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DAISY Consortium Logo - Link to Home PagePart II(g): Mathematics

DAISY 3 Structure Guidelines
Last Revised: June 4, 2008

This section of the guidelines explains how to use elements to mark up mathematical expressions in DAISY books. The elements described here come from the W3C MathML Standard. MathML forms the basis of DAISY's Modular Extension for Mathematics, which is the normative reference upon which these guidelines are based.

Information Object: Math

Definition

A mathematical expression is a collection of symbols representing a mathematical idea. A mathematical expression may be as simple as a single variable or it may be a complex expression that spans many lines. It may occur either inline or in a block context.

Markup

All content that represents mathematical expressions should be marked up using MathML; images (pictures) alone should not be used because these can not be rendered with synthetic speech or converted to braille.

Mathematical content must be enclosed in the <math> element. The children of the <math> element must be valid MathML presentation elements. While MathML does not require the altimg and alttext attributes to be present on the <math> element, the MathML in DAISY Specification does require these attributes to be specified. These attributes provide a fallback mechanism for basic DAISY players that are not capable of rendering MathML. The resolution of the image referenced by the altimg attribute should be such that it is readable when scaled for large print. The alttext value should unambiguously describe the mathematical expression.

Syntax

<math>...</math>

Examples

Example 1

This example shows markup for math that involves units. Units require special markup so that they are displayed properly and so that they can be spoken properly. For example, "km" should be spoken as "kilometer" or "kilometers". A unit is indicated by adding to the mi tag the class attribute value "MathML-Unit". See Units in MathML for more details.

In addition to using the class attribute value "MathML-Unit", two additional points should be noted:

In the example below, &#x2062; is the Unicode character representing invisible times. It separates the expression from the unit ("ft").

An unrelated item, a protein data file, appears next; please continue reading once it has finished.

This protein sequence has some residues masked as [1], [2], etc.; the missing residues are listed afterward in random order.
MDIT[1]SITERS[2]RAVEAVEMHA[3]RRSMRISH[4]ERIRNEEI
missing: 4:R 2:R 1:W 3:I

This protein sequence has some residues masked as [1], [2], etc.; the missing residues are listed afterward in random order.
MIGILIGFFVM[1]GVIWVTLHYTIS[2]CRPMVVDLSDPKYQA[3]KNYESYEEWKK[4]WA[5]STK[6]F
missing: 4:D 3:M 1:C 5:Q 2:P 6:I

<m:math display="inline" xmlns:dtbook="http://www.daisy.org/z3986/2005/dtbook/"
         alttext="56 b squared feet squared" altimg="images/p281-022.png"> 
  <m:mrow>
    <m:mn>56</m:mn>
    <m:mo>&#x2062;</m:mo>
    <m:msup>
      <m:mi>b</m:mi>
      <m:mn>2</m:mn>
    </m:msup>
    <m:mo rspace="thickmathspace">&#x2062;</m:mo>
    <m:msup>
       <m:mi mathvariant="normal" class="MathML-Unit">ft</m:mi>
       <m:mn>2</m:mn>
    </m:msup> 
  </m:mrow> 
</m:math>

Example 2

This example shows markup for math that has textual annotations next to it. Math such as this should be marked up using table with the math being in one column of the table and text in the other column. It should not be marked up with mtable and mtext in the second column. This does not apply to text used for equation numbering. For that, an mtable is appropriate; the equation number should be part of an mlabeledtr element.


<table border="0" cellspacing="4">
  <tr>
    <td> 
      <m:math display="inline" xmlns:dtbook="http://www.daisy.org/z3986/2005/dtbook/"
	     alttext="Left parenthesis 4 x squared right parenthesis cubed
                       equals 4 cubed times left parenthesis x squared right parenthesis cubed."
	     altimg="images/p278-015.png">
        <m:mrow>
          <m:msup>
            <m:mrow>
              <m:mrow>
                <m:mo>(</m:mo>
                <m:mrow>
                  <m:mn>4</m:mn>
                  <m:mo>&#x2062;</m:mo>
                  <m:msup>
                    <m:mi>x</m:mi>
                    <m:mn>2</m:mn>
                  </m:msup>
                </m:mrow>
                <m:mo>)</m:mo>
              </m:mrow>
            </m:mrow>
            <m:mn mathcolor="red">3</m:mn>
          </m:msup>
          <m:mo>=</m:mo>
          <m:msup>
            <m:mn>4</m:mn>
            <m:mn mathcolor="red">3</m:mn>
          </m:msup>
          <m:mo></m:mo>
          <m:msup>
            <m:mrow>
              <m:mrow>
                <m:mo>(</m:mo>
                <m:mrow>
                  <m:msup>
                    <m:mi>x</m:mi>
                    <m:mn>2</m:mn>
                  </m:msup>
                </m:mrow>
                <m:mo>)</m:mo>
              </m:mrow>
            </m:mrow>
            <m:mn mathcolor="red">3</m:mn>
          </m:msup>
        </m:mrow>
      </m:math>
    </td>
    <td>
      <sent>Raise each factor to the third power.</sent>
    </td> 
  </tr>
  <tr>
    <td> 
      <m:math display="inline" xmlns:dtbook="http://www.daisy.org/z3986/2005/dtbook/"